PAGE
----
What you’ll read on my content marketing blog is a little different than the advice you’ll get from most content marketing resources. The advice on keyword research Neil Patel offers, for example, is based on the idea that you have to know what keywords your audience is searching for, how many people are searching for that keyword, and what your chances of ranking are. That’s how you’re supposed to decide what to write about.
Aside from the fact that I think small businesses and startups have better things to do than spending hours and hours on keyword research, that approach ignores the fact that, unless you’re just trying to generate traffic for ad revenue, businesses sell specific products and services.
And you can’t just ditch your whole business plan because the keywords stink.Tweet
Oh, and tech companies, with all of those fancy terms like PCI-DDS, DDoS, W3C, etc.? No matter what your keyword research says, your content isn’t going to drive sales if your customers have never heard of those search terms. (The people searching for them are probably people who do what you do…i.e., your competitors.) For your customers, you need search terms related to the pain points that will cause them to search for your solution.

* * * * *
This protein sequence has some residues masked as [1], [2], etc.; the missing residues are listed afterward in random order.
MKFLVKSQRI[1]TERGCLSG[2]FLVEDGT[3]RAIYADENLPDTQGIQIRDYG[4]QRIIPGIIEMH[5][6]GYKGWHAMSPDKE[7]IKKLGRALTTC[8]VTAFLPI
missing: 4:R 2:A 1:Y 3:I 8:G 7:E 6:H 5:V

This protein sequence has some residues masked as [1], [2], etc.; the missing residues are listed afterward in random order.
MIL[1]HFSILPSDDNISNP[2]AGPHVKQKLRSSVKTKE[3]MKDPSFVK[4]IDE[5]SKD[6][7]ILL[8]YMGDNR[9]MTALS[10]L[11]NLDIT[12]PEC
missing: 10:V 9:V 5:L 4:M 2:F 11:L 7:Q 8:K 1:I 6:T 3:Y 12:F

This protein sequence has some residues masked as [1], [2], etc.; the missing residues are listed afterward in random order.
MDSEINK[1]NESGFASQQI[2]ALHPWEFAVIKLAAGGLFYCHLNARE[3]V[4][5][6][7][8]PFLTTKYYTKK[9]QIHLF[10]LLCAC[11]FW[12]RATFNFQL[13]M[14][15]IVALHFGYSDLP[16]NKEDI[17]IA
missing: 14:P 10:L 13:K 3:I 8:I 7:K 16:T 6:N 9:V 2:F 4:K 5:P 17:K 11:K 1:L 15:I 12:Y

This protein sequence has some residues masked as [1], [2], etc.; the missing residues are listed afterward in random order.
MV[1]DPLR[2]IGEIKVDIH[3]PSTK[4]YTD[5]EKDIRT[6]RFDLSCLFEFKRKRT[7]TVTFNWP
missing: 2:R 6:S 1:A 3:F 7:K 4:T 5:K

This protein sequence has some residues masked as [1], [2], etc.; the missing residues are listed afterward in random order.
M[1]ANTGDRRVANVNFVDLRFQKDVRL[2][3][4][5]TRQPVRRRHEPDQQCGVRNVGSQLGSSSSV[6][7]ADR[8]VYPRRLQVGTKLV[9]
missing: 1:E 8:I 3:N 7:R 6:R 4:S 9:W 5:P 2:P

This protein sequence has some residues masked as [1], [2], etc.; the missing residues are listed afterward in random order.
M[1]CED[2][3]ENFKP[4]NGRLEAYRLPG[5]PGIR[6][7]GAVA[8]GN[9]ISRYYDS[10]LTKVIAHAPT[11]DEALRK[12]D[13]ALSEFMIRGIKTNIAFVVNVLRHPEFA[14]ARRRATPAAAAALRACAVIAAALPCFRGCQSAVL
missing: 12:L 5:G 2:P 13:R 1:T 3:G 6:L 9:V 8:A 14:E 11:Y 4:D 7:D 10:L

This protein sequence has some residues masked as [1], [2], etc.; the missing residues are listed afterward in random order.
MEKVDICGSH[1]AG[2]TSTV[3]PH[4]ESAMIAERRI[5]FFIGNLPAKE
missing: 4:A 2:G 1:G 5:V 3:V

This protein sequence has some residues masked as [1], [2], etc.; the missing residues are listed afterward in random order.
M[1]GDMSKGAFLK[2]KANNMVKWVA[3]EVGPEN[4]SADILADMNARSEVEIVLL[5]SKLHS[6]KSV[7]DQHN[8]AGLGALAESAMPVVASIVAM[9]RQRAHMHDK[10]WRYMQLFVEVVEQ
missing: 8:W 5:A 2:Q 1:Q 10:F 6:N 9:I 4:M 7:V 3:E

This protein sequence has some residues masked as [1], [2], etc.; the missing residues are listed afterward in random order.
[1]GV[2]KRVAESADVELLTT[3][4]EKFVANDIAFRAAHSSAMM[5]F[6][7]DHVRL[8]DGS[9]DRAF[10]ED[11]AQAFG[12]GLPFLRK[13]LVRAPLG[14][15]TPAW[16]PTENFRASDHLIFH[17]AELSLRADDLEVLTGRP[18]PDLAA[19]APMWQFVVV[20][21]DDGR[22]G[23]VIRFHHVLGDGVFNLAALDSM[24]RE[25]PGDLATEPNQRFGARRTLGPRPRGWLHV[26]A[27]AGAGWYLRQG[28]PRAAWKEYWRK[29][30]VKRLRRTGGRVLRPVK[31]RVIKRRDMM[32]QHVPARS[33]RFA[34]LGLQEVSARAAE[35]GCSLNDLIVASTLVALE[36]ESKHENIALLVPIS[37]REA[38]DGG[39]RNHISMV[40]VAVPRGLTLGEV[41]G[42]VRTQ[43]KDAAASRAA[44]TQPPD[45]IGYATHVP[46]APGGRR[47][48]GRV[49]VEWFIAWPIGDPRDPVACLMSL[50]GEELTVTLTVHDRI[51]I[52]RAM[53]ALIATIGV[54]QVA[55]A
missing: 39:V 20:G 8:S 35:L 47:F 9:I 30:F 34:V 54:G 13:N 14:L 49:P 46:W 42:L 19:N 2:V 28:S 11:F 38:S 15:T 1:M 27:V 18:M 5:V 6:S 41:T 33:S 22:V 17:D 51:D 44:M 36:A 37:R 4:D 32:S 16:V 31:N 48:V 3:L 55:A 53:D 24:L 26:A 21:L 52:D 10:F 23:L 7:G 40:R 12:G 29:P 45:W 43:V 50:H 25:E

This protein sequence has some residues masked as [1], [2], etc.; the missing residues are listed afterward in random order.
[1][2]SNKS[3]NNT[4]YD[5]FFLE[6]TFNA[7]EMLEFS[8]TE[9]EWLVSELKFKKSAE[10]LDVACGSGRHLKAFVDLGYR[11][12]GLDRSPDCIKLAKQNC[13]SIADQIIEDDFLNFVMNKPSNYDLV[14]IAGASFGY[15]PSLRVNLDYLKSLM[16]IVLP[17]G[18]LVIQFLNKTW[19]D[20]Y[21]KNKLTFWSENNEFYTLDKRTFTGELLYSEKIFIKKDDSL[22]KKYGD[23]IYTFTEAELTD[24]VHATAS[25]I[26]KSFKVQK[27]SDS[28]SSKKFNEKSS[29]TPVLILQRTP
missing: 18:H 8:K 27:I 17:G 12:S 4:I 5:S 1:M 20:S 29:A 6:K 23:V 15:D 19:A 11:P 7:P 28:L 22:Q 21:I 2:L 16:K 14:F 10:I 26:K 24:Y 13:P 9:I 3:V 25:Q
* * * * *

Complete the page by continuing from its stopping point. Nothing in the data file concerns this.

All of that to explain why I’m somewhat of a content marketing heretic. Instead of repeating the same content marketing best practices everyone else is talking about, I stay focused on the fact that content marketing is about business. And I don’t limit my heresy to keywords. I’m a heretic about anything that sounds great in theory but doesn’t help my clients achieve their business goals.
What you’ll read here is all about content that means business. Best practices are great if they help you accomplish your business goals; if not, trust me — it’s better to focus on what works! And if that makes me a content marketing heretic, so be it.
And, in a display of excellent timing, nDash just published a post on SEO based on user-intent, which makes a lot more sense than choosing your keywords based on just search volume and competition.
What is your audience really searching for? A guide to user intent.